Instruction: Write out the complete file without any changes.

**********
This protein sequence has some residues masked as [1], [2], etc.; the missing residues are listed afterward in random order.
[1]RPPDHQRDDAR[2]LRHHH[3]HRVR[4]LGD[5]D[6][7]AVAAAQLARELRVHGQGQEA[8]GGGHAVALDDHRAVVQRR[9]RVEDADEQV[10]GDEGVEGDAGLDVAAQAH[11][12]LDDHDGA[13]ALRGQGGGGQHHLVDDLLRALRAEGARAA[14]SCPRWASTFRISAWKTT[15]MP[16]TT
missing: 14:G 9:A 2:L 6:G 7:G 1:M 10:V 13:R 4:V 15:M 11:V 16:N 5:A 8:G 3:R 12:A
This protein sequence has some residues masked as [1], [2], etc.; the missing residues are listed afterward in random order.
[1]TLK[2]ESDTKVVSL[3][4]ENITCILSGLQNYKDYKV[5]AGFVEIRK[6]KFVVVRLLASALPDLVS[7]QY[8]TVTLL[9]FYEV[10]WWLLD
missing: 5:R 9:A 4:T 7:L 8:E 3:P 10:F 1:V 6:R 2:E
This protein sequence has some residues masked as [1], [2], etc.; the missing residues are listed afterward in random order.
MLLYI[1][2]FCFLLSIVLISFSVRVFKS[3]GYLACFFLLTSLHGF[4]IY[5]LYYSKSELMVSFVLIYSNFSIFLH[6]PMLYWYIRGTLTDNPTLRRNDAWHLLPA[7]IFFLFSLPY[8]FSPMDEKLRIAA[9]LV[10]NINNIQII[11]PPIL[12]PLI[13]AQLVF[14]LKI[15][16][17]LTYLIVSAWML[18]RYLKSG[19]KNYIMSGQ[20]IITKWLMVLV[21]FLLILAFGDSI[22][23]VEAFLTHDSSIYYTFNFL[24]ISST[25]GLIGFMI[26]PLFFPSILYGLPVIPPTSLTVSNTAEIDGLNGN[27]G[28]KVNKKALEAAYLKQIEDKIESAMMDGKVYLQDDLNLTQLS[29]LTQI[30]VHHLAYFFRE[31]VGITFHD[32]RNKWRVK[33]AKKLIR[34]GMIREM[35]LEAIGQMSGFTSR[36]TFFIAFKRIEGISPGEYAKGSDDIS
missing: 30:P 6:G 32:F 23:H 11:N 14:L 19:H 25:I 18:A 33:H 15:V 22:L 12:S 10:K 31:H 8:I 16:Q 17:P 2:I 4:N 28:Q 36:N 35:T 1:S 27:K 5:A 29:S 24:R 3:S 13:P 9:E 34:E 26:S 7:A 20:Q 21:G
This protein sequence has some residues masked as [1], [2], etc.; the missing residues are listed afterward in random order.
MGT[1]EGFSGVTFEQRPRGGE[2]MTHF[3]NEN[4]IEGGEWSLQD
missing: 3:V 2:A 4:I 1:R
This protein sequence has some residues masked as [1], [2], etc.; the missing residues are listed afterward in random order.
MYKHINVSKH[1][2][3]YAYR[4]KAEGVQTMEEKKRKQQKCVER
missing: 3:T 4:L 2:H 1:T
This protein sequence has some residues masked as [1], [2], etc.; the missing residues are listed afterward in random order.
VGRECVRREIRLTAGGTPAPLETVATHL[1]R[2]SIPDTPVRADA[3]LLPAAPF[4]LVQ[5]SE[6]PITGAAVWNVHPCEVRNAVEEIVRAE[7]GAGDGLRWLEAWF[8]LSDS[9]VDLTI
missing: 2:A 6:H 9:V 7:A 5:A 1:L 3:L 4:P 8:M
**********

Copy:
This protein sequence has some residues masked as [1], [2], etc.; the missing residues are listed afterward in random order.
[1]RPPDHQRDDAR[2]LRHHH[3]HRVR[4]LGD[5]D[6][7]AVAAAQLARELRVHGQGQEA[8]GGGHAVALDDHRAVVQRR[9]RVEDADEQV[10]GDEGVEGDAGLDVAAQAH[11][12]LDDHDGA[13]ALRGQGGGGQHHLVDDLLRALRAEGARAA[14]SCPRWASTFRISAWKTT[15]MP[16]TT
missing: 14:G 9:A 2:L 6:G 7:G 1:M 10:V 13:R 4:V 15:M 11:V 16:N 5:A 8:G 3:R 12:A
This protein sequence has some residues masked as [1], [2], etc.; the missing residues are listed afterward in random order.
[1]TLK[2]ESDTKVVSL[3][4]ENITCILSGLQNYKDYKV[5]AGFVEIRK[6]KFVVVRLLASALPDLVS[7]QY[8]TVTLL[9]FYEV[10]WWLLD
missing: 5:R 9:A 4:T 7:L 8:E 3:P 10:F 1:V 6:R 2:E
This protein sequence has some residues masked as [1], [2], etc.; the missing residues are listed afterward in random order.
MLLYI[1][2]FCFLLSIVLISFSVRVFKS[3]GYLACFFLLTSLHGF[4]IY[5]LYYSKSELMVSFVLIYSNFSIFLH[6]PMLYWYIRGTLTDNPTLRRNDAWHLLPA[7]IFFLFSLPY[8]FSPMDEKLRIAA[9]LV[10]NINNIQII[11]PPIL[12]PLI[13]AQLVF[14]LKI[15][16][17]LTYLIVSAWML[18]RYLKSG[19]KNYIMSGQ[20]IITKWLMVLV[21]FLLILAFGDSI[22][23]VEAFLTHDSSIYYTFNFL[24]ISST[25]GLIGFMI[26]PLFFPSILYGLPVIPPTSLTVSNTAEIDGLNGN[27]G[28]KVNKKALEAAYLKQIEDKIESAMMDGKVYLQDDLNLTQLS[29]LTQI[30]VHHLAYFFRE[31]VGITFHD[32]RNKWRVK[33]AKKLIR[34]GMIREM[35]LEAIGQMSGFTSR[36]TFFIAFKRIEGISPGEYAKGSDDIS
missing: 30:P 6:G 32:F 23:H 11:N 14:L 19:H 25:I 18:A 33:H 15:V 22:L 12:S 10:K 31:H 8:I 16:Q 17:P 2:I 4:N 28:Q 36:N 35:T 1:S 27:K 5:A 29:S 24:R 3:S 13:P 9:E 34:E 26:S 7:A 20:Q 21:G
This protein sequence has some residues masked as [1], [2], etc.; the missing residues are listed afterward in random order.
MGT[1]EGFSGVTFEQRPRGGE[2]MTHF[3]NEN[4]IEGGEWSLQD
missing: 3:V 2:A 4:I 1:R
This protein sequence has some residues masked as [1], [2], etc.; the missing residues are listed afterward in random order.
MYKHINVSKH[1][2][3]YAYR[4]KAEGVQTMEEKKRKQQKCVER
missing: 3:T 4:L 2:H 1:T
This protein sequence has some residues masked as [1], [2], etc.; the missing residues are listed afterward in random order.
VGRECVRREIRLTAGGTPAPLETVATHL[1]R[2]SIPDTPVRADA[3]LLPAAPF[4]LVQ[5]SE[6]PITGAAVWNVHPCEVRNAVEEIVRAE[7]GAGDGLRWLEAWF[8]LSDS[9]VDLTI
missing: 2:A 6:H 9:V 7:A 5:A 1:L 3:L 4:P 8:M